Hillary Clinton may be the most hated woman in China

The World
Chinese Premier Wen Jiabao and US Secretary of State Hillary Clinton shake hands at the Ziguangge Pavilion in the Zhongnanhai leaders' compound in Beijing on September 5, 2012.

"Old witch" and "iron lady” are just some of the comments describing Hillary Clinton. But they're not coming from Republicans.

Clinton's announcement on Sunday that she would run for president has generated a surprising amount of anger among Chinese leaders and Chinese Internet users, says Isaac Stone Fish of Foreign Policy magazine. The state-run China Central Television posted on Weibo, China's Twitter equivalent, that if Clinton "were elected president, World War III would not be far away."

Those views are still as strong today as they were when Clinton served as Secretary of State from 2009 to 2013. "Many people feel she was unfairly tough against China," Stone Fish says, adding that Clinton "tells China what to do and talks down to China. And they find [that] very patronizing." 

poll done in 2013 by the Global Times, a popular and nationalistic Chinese newspaper, even called Clinton the "most hated US political figure in China" — though it's hard to say how accurately such views reflect mainstream opinion.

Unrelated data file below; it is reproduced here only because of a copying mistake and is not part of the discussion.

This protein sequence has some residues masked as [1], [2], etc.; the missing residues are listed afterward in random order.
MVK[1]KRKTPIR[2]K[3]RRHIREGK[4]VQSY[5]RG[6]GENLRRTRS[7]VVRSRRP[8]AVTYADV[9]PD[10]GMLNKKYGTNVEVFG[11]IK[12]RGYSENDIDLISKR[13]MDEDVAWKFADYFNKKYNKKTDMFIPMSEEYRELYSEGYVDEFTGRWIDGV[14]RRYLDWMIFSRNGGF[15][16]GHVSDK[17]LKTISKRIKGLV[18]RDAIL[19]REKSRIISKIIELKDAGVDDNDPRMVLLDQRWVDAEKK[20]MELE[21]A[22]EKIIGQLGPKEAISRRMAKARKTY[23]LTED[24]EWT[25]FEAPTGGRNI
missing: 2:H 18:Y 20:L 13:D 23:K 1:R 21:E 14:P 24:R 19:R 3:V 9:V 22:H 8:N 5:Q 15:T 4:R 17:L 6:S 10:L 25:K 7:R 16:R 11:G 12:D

But Stone Fish says some of the criticism simply seems to be sexist. "In China … women are viewed as important either for their sexuality or for their manliness," Stone Fish says. Historically, female leaders like British Prime Minister "Margaret Thatcher and [German chancellor] Angela Merkel and Hillary Clinton are viewed as being powerful because of their manliness as opposed to other qualities."

Clinton's tenure as Secretary of State is sure to come up during this presidential race, especially over the 2012 attack in Benghazi, Libya, that killed a US ambassador and three others. But Clinton's tense relationship with China may actually give her an advantage. After all, Stone Fish says, "the worst the Chinese feel about Hillary, the better the Americans will feel."

A previous version of this story incorrectly stated which year the Global Times survey was done. It was completed in 2013.

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